The assessment requires participants to answer nine questions, circling as many answers that apply. For example, question No. 1 asks: "When I have leisure time, I prefer to: a) watch TV, a video, or go to the movies; b) listen to music, radio, or read books; or c) do something athletic, physical, or using my hands." The assessment not only helps nurses understand their dominant learning style, it helps them see how it influences communication with patients. A visual person automatically uses words that reflect their preference, such as bright, magnify, or fuzzy, which may not always get their point across to the patient.
Therefore, the second exercise at the inservice
is to have the participants pair up and teach their partner from a list of either visual, auditory, or kinesthetic words. The first time, the lists and learners are mismatched. For example, if the person is an auditory learner, the teacher uses visual terms, and often the auditory person cannot understand the point the teacher is trying to get across. Then the teacher is given the list of words that matches the learner, and the session goes much smoother. "People are so unaware of how they are coming across [with] the words they use, so the exercise heightens their awareness," says Chase.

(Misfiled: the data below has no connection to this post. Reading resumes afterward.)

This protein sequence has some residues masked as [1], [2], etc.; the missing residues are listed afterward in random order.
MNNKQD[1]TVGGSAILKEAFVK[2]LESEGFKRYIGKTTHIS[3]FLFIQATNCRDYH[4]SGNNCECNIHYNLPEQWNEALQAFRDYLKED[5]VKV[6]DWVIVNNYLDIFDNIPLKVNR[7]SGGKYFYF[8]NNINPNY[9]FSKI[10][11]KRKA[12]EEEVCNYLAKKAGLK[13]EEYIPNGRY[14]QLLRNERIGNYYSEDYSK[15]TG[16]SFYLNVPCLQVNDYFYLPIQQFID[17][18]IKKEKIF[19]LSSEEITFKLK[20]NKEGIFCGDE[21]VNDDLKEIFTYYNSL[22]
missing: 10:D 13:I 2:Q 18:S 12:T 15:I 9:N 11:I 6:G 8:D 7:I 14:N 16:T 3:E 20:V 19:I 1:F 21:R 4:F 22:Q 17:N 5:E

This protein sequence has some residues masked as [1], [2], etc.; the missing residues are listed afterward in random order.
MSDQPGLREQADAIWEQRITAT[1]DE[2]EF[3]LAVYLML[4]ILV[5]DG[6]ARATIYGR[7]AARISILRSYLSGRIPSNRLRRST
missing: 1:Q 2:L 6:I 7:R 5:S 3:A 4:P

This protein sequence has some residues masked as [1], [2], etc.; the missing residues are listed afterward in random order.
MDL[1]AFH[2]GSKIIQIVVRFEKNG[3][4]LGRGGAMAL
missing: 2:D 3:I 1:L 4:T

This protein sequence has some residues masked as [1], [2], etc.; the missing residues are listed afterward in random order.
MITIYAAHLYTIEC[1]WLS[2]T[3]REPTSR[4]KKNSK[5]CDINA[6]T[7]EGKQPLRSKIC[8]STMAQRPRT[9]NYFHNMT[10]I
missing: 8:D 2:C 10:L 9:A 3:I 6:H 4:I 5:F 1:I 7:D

Also covered during the inservice is the importance of listening to the patients while teaching and the variety of teaching aids available that can be used to match the patient’s preferred style of learning. "We have a variety of teaching methods for the nurses to use, such as videos, written materials, classes, simulators, and demonstration," says Chase.
The problem with learning assessment is that nurses often are reluctant or embarrassed to ask patients how best they learn. Therefore, Chase will often ask patients in front of a nurse how they would like to learn something. She teaches by example in other ways, as well. On rounds or at a nurses station, if a nurse provides information on a patient’s learning style, she will offer suggestions for teaching resources they can use. Each time she teaches a group, she uses a variety of teaching methods as an example.
"Overall, the nurses are more aware of the learning-style issue. I keep bringing it up at inservices, on the floor, and by example. I think we still have a ways to go; the hospital has a long history of video use, and it is hard to break old habits," says Chase. n
For more information about instructing nurses on preferred learning style, contact:
• Theresa M. Chase, ND, RN, Patient Education Clinical Specialist, TBI/SCI Lifestyle Education, 3425 S. Clarkson St., Englewood, CO 80110. Telephone: (303) 789-8211. Fax: (303) 789-8219. E-mail: tmchase@ craighospital.org.
• V-A-K Assessment, available from LifeStar, 2244 S. Olive St., Denver, CO 80224-2528. Telephone: (303) 757-2039. Assessments are $1.50 per copy plus 50 cents shipping and handling.
• NLP Comprehensive, is a company that holds work-shops on Neuro-Linguistic Programming, which is
the science of how the brain codes learning and experience. For more information, contact the company at 12567 W. Cedar Dr., Suite 102, Lakewood, CO 80228. Telephone: (303) 987-2224 or (800) 233-1657. Web: www.nlpco.com.